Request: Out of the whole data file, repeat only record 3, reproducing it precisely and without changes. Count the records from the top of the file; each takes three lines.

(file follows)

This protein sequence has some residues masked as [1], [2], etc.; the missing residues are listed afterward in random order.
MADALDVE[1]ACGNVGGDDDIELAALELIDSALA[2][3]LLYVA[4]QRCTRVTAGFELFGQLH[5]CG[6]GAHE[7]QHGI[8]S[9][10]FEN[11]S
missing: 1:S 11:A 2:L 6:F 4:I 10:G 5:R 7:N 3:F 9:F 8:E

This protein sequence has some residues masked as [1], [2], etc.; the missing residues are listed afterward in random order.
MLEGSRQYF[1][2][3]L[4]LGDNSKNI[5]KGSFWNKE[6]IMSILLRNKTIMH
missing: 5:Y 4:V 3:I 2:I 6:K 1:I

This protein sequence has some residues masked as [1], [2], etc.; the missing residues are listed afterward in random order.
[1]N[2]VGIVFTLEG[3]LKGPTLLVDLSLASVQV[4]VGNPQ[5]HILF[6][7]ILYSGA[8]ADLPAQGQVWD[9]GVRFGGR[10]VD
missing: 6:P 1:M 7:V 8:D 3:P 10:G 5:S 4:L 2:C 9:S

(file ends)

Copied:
This protein sequence has some residues masked as [1], [2], etc.; the missing residues are listed afterward in random order.
[1]N[2]VGIVFTLEG[3]LKGPTLLVDLSLASVQV[4]VGNPQ[5]HILF[6][7]ILYSGA[8]ADLPAQGQVWD[9]GVRFGGR[10]VD
missing: 6:P 1:M 7:V 8:D 3:P 10:G 5:S 4:L 2:C 9:S